two-tier vs. three-tier Web-DBMS Architecture 2 tier A ‘fat’ client, requiring considerable resources on the client’s computer to run effectively. This includes RAM, disk space, and CPU power. A significant client-side administration overhead. 3 tier Less expensive because client is ‘thin’ Maintenance is centralized Centralized business logic makes deployment easier Added modularity allows modifications to any tier without affecting others Load balancing is easier with separation of servers


n-tier architecture Web-DBMS Architecture Done by extending 3-tier’s middle tier into any # of tiers Is more modular, therefore changes can be more independent Load balancing is better because of distribution of work


Web-DBMS AdvantagesSimplicity (minor) Platform Independence GUI Standardization (minor) Cross-Platform Support (minor) Transparent Network Access Scalable Deployment Innovation


Web-DBMS DisadvantagesReliability (minor) Security Cost – commercial web site ~ $300K-$3.4mil Scalability Limited Functionality of HTML (minor) Statelessness (minor) Bandwidth Performance Immaturity of Development Tools (minor)


Integrating Web and DBMSsScripting languages – JavaScript, VBScript, Perl CGI HTTP Cookies Web Server Extensions (APIs) – NetscapeAPI, Microsoft’s IIS API Java and JDBC, SQLJ, Servlets, JSP ASP and ActiveX Data Objects (ADO) Oracle’s Internet Platform


Scripting LanguagesScripts are embedded in HTML Some can generate HTML ‘on-the-fly’ Interpreted, NOT compiled Examples: JavaScript, VBScript, Perl & PHP


JavaScriptObject-based scripting language Relatively simple Data Types: numeric, String, and boolean values Syntax similar to Java No API functions that interact with the filesystem JavaScript IS NOT Java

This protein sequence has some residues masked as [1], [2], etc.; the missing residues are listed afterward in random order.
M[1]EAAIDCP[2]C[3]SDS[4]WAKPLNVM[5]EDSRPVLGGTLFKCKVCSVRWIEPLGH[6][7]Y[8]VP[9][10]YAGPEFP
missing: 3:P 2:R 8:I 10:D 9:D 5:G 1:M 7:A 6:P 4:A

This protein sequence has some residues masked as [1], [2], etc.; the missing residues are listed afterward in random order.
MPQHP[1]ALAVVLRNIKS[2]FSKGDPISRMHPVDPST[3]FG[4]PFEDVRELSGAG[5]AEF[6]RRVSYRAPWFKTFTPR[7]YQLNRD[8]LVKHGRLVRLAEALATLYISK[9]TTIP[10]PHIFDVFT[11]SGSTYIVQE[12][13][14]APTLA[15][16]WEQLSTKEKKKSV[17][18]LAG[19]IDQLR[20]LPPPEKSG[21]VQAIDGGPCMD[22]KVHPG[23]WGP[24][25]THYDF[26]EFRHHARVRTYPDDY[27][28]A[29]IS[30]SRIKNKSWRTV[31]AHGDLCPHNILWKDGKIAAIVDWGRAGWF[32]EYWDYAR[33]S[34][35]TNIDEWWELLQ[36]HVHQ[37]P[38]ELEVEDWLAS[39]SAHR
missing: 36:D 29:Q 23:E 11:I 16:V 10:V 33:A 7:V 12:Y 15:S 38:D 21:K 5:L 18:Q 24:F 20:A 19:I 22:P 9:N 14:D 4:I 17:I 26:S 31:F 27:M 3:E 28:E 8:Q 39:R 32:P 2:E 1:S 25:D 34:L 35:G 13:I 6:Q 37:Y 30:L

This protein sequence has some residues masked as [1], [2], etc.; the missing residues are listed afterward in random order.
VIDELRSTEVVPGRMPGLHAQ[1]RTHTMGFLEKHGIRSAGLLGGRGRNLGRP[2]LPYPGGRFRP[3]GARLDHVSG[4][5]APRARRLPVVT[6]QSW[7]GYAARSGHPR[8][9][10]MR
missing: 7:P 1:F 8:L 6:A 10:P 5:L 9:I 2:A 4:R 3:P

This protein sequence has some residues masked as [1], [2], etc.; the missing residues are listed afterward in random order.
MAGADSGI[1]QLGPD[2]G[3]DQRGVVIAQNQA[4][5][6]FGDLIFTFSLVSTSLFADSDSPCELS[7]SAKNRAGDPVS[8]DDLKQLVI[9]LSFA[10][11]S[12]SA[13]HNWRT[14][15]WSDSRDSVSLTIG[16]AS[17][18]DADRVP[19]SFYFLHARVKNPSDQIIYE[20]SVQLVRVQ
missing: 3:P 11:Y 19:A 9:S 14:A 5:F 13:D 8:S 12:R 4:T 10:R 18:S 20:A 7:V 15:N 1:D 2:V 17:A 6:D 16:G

JavaScript vs. JavaJavaScript Code sent to client; Interpreted by client (browser) Object-based. Built in, extensible objects, but no class inheritance Code embedded in HTML Loose typing (variable data types not declared) Dynamic binding. Object references checked at runtime. Cannot automatically write to hard diskJava Compiled on server before execution on client Object-oriented. Object classes with inheritance. Code distinct from HTML Strong Typing (variable data types must be declared) Static binding. Object references must exist at compile time Cannot automatically write to hard disk


VBScriptVirtually identical to JavaScript Syntax similar to Visual Basic instead of Java No API functions that interact with the file system Client side scripts – Mac, *nix, Netscape do not handle VBScript (Internet Explorer alone) Server side – mostly used with ASP


Perl & PHPPerl combines features of C and Unix utilities The most widely used languages for server-side programming Founded on Unix, but now cross-platform PHP is HTML embedded Perl scripting language Very popular – Apache HTTP Server, PHP, and mySQL or PostgreSQL (very simple and quick)


Common Gateway Interface (CGI)CGI : A specification for transferring information between a Web server and a CGI program Program accepts information from STDIN and outputs to STDOUT (web server) Output must also first send MIME header Since it is a specification, any language can be used; Perl, however, is by far the most common Using a CGI script is transparent to the user (web browser)


CGI (continued)Steps in CGI script execution: 1: user initiates the CGI script 2. browser contacts server asking for permission to use script 3. server checks user permission and that script exists 4. server prepares ENV variables and launches script 5. script executes and reads ENV and STDIN 6. script sends MIME header and contents to STDOUT 7. server sends data in STDOUT to browser and closes connection 8. browser displays information

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Last Updated: 8th March 2018